• Legends say that the inhabitants of Manipur are originally Gandharvas –the celestial singers and dancers. Just like Kashmir, Manipur also has a reputation of being Gandharva-Desa.

Historical Facts About Manipur

  • War Cemetery: The Commonwealth War Graves Commission maintains the graveyard. Little stone markers with bronze plaques on them commemorate the dead British and Indian soldiers of World War II.
  • Imphal International Airport is situated in the capital which connects direct flights from Imphal to Kolkata, Guwahati, New Delhi and Agartala And there is a new terminal is purposed to build.
  • Keibul Lamjao National Park: Keibul Lamjao National Park is the only floating National Park in the world. It is on the Loktak Lake and is the last natural habitat of the Sangai deer of Manipur.
  • India’s first floating elementary school named Loktak Elementary Floating School was inaugurated at Langolsabi Leikai of Champu Khangpok floating village on Loktak Lake in Manipur on February 2017.
  • Manipur literally means the land of gems, and it is really so given the interesting history, uniqueness and culture it has. Here are some special facts worth knowing about this northeast Indian state.
  • Shaheed Minar: This tall seminar at the heart of Imphal city is to commemorate the indomitable spirit of the patriotic Meitei and tribal martyrs who sacrificed their lives while fighting the British in 1891.
  • The construction of the railway line is going on to connect Manipur to its neighbour states as well as it’s cities and it is expected to start working in 2018. Currently, Manipur has one railway station, Jiribam.
  • Bishnupur: The place features a Vishnu temple with peculiar Chinese influence besides the Loktak Lake and also the Red Hill, where a fierce battle between the British and the Japanese took place during the World War II.
  • Loktak Lake: The biggest natural freshwater lake of the northeastern region of India is the Loktak Lake. The Sendra island is situated on the lake itself and has a tourist bungalow that provides a captivating view of the lake waters.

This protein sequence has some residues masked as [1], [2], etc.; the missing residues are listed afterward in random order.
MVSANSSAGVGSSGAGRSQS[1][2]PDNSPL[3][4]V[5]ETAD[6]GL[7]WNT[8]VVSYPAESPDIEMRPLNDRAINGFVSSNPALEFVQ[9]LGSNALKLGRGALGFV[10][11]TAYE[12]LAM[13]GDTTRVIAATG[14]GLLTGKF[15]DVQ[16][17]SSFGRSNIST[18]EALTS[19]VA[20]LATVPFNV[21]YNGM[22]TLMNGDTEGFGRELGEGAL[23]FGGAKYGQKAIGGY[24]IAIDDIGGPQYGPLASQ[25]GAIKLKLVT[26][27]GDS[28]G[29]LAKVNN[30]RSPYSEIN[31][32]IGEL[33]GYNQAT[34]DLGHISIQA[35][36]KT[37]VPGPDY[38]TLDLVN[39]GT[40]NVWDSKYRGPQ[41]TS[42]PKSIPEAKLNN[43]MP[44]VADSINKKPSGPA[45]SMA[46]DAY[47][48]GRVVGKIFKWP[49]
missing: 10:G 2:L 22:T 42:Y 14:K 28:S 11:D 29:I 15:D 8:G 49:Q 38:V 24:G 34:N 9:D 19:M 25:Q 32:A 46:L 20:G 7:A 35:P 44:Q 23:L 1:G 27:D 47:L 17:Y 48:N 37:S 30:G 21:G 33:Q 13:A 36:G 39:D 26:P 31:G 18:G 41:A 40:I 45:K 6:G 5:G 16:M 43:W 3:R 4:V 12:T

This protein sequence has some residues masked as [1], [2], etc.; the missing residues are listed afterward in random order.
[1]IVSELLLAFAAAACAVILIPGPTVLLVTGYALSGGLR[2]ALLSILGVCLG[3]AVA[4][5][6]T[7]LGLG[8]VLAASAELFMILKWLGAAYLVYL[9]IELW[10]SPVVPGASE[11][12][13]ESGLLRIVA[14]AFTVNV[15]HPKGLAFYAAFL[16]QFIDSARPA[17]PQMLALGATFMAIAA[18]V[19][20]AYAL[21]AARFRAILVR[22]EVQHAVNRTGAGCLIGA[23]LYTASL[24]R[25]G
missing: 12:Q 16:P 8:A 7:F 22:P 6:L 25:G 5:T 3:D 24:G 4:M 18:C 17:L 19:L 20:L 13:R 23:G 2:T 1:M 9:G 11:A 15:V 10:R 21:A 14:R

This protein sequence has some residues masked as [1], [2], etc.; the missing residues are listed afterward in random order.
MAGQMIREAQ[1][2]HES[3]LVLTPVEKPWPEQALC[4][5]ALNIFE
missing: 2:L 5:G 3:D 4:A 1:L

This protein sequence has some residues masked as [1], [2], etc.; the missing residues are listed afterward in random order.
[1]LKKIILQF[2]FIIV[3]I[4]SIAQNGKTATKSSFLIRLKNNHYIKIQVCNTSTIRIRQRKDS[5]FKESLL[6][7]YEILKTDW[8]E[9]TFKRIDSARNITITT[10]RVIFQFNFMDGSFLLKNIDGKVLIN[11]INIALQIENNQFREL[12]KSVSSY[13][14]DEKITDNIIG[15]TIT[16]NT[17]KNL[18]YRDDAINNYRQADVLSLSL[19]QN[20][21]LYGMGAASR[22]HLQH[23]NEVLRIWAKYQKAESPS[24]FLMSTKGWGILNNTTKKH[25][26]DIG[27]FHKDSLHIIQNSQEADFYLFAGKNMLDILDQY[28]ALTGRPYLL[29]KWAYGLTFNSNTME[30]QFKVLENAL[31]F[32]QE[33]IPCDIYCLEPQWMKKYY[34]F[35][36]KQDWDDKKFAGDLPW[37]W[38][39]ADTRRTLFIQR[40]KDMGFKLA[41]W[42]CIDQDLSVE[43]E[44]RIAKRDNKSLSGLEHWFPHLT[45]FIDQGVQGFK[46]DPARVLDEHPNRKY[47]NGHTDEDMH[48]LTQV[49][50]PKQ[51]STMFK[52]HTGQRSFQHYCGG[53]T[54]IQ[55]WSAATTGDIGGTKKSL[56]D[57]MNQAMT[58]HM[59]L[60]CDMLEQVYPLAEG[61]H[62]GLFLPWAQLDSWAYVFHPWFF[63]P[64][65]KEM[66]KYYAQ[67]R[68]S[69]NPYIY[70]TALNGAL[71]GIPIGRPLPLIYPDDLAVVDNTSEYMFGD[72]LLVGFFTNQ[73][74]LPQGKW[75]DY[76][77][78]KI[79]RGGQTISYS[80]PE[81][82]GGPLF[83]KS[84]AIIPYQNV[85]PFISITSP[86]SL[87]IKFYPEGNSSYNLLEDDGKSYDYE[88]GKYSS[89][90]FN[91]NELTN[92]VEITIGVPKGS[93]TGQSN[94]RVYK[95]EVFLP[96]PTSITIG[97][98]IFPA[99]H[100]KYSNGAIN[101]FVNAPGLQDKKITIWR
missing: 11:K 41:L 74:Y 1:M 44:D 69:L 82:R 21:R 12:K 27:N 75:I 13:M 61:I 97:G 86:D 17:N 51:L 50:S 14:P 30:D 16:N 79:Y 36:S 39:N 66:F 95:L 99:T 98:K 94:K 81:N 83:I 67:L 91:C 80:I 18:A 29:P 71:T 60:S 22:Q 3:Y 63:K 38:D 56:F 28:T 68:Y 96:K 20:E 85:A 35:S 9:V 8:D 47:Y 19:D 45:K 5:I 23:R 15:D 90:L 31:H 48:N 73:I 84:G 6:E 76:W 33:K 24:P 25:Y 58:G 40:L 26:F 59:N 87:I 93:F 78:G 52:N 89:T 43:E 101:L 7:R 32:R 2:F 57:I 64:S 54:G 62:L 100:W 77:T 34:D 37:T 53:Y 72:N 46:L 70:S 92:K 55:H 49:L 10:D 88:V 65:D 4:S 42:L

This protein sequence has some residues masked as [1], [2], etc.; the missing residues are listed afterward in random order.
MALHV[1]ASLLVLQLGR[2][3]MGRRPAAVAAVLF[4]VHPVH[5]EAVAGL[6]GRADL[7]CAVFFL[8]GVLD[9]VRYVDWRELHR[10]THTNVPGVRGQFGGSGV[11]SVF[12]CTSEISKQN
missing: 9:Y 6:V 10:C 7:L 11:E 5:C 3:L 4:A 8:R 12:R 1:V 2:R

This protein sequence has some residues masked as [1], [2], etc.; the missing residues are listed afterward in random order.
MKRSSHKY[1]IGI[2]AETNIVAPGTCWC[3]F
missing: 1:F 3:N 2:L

Geographical Facts About Manipur

  • Nongda Lairen Pakhangba is believed to be the first king of Manipur in 33 AD. However, Manipur earned fame in the ancient text Mahabharata as the princess of this kingdom, Chitrangada, was one of the wives of the Pandava warrior-prince Arjun.
  • This is a historical landmark of the Manipuri capital, Imphal. Hundreds of stalls run entirely by women where you can buy fashionable clothing, colorful fabrics, handmade jewellery, fruits, vegetables, spices, and plenty more. In Manipuri, the word ima means “mother” and keithel means “market”.
  • Manipur has primarily an agrarian economy, with significant hydroelectric power generation potential. It is connected to other areas by daily flights through Imphal airport, the second-largest in northeastern India. Manipur is home to many sports, the origin of Manipuri dance, and is credited with introducing polo to the Europeans.
  • Manipur is one of the north-eastern sister states where Inner Line Permit is required. The Inner Line Permit is an official government document which allows travellers to visit a protected area. The Inner Line Permit is granted by the government of Manipur, and it mentions the dates of visit as well as the places intended to be visited.